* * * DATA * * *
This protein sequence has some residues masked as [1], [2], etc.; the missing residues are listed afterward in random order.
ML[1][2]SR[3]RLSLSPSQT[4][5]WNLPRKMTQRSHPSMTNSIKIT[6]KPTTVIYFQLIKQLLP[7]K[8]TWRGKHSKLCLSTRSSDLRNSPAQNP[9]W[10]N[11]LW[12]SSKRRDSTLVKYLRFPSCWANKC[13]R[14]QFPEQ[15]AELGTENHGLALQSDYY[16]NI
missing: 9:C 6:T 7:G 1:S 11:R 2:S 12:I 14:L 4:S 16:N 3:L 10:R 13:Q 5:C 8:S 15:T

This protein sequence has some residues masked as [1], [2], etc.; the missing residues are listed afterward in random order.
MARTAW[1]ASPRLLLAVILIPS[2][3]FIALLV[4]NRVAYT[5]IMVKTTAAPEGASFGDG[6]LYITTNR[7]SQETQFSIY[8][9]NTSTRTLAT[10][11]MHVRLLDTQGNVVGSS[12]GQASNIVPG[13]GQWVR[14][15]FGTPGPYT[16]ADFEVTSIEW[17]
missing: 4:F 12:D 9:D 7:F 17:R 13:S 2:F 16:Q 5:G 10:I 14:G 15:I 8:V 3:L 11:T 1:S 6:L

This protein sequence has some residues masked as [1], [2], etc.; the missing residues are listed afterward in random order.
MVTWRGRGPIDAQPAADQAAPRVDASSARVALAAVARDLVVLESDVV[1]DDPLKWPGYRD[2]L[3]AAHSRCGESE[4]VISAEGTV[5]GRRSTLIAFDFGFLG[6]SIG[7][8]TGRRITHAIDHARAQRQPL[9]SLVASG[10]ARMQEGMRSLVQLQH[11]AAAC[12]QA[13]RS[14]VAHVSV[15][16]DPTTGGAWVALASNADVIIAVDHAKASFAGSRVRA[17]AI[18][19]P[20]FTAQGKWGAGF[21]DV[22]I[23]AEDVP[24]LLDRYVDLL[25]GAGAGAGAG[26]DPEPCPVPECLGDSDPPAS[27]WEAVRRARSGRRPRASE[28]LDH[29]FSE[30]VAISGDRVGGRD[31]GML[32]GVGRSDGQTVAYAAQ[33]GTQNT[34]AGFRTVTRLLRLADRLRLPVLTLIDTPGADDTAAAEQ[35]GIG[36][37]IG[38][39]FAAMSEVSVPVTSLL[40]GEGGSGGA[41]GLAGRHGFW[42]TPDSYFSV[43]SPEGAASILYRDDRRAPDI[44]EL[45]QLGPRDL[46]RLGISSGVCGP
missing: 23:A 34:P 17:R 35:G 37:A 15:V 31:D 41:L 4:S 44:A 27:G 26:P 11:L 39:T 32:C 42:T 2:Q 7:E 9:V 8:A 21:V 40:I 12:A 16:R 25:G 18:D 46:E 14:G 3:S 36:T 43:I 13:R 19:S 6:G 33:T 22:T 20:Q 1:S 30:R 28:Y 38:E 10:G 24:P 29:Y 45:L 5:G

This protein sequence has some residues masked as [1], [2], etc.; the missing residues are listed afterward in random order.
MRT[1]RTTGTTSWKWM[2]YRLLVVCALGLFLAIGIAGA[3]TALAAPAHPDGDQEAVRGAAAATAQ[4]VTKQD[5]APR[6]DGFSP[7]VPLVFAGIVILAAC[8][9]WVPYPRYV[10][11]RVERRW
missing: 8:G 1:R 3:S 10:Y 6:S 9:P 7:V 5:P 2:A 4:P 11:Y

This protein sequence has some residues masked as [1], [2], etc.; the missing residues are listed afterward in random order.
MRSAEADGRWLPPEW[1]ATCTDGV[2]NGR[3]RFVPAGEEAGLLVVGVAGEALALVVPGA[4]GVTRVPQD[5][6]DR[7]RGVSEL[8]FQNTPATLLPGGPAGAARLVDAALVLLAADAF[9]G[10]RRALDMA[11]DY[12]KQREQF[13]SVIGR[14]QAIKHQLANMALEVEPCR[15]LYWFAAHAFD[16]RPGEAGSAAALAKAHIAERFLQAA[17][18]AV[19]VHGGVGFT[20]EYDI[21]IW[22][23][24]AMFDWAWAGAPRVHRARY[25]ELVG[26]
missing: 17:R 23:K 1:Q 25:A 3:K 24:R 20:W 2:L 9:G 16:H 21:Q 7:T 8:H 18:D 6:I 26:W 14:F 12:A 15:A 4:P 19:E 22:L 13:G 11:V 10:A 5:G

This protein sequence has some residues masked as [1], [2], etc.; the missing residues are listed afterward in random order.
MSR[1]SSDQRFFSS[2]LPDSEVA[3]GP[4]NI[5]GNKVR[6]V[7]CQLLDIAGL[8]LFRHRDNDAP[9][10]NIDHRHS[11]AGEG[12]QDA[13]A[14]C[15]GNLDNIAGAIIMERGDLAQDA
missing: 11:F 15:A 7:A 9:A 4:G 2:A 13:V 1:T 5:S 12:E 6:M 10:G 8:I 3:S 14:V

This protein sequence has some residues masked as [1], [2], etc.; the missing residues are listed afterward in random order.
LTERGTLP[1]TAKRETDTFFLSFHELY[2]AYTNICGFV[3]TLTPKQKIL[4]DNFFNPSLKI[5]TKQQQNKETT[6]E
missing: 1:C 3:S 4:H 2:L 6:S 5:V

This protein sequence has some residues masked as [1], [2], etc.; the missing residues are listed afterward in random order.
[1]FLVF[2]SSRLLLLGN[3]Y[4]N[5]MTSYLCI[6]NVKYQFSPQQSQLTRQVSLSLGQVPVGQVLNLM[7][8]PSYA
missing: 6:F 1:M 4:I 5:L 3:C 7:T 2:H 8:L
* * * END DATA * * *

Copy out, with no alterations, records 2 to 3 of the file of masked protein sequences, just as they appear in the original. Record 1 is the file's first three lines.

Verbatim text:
This protein sequence has some residues masked as [1], [2], etc.; the missing residues are listed afterward in random order.
MARTAW[1]ASPRLLLAVILIPS[2][3]FIALLV[4]NRVAYT[5]IMVKTTAAPEGASFGDG[6]LYITTNR[7]SQETQFSIY[8][9]NTSTRTLAT[10][11]MHVRLLDTQGNVVGSS[12]GQASNIVPG[13]GQWVR[14][15]FGTPGPYT[16]ADFEVTSIEW[17]
missing: 4:F 12:D 9:D 7:F 17:R 13:S 2:F 16:Q 5:G 10:I 14:G 15:I 8:V 3:L 11:T 1:S 6:L

This protein sequence has some residues masked as [1], [2], etc.; the missing residues are listed afterward in random order.
MVTWRGRGPIDAQPAADQAAPRVDASSARVALAAVARDLVVLESDVV[1]DDPLKWPGYRD[2]L[3]AAHSRCGESE[4]VISAEGTV[5]GRRSTLIAFDFGFLG[6]SIG[7][8]TGRRITHAIDHARAQRQPL[9]SLVASG[10]ARMQEGMRSLVQLQH[11]AAAC[12]QA[13]RS[14]VAHVSV[15][16]DPTTGGAWVALASNADVIIAVDHAKASFAGSRVRA[17]AI[18][19]P[20]FTAQGKWGAGF[21]DV[22]I[23]AEDVP[24]LLDRYVDLL[25]GAGAGAGAG[26]DPEPCPVPECLGDSDPPAS[27]WEAVRRARSGRRPRASE[28]LDH[29]FSE[30]VAISGDRVGGRD[31]GML[32]GVGRSDGQTVAYAAQ[33]GTQNT[34]AGFRTVTRLLRLADRLRLPVLTLIDTPGADDTAAAEQ[35]GIG[36][37]IG[38][39]FAAMSEVSVPVTSLL[40]GEGGSGGA[41]GLAGRHGFW[42]TPDSYFSV[43]SPEGAASILYRDDRRAPDI[44]EL[45]QLGPRDL[46]RLGISSGVCGP
missing: 23:A 34:P 17:R 35:G 37:A 15:V 31:D 41:L 4:S 44:A 27:G 26:P 11:L 39:T 32:C 42:T 2:Q 7:E 9:V 8:A 21:V 40:I 12:A 16:R 25:G 18:D 46:E 14:G 3:S 36:T 43:I 13:R 19:S 6:G 33:T 22:T 20:Q 1:S 30:R 28:Y 38:E 10:G 24:P 29:Y 45:L 5:G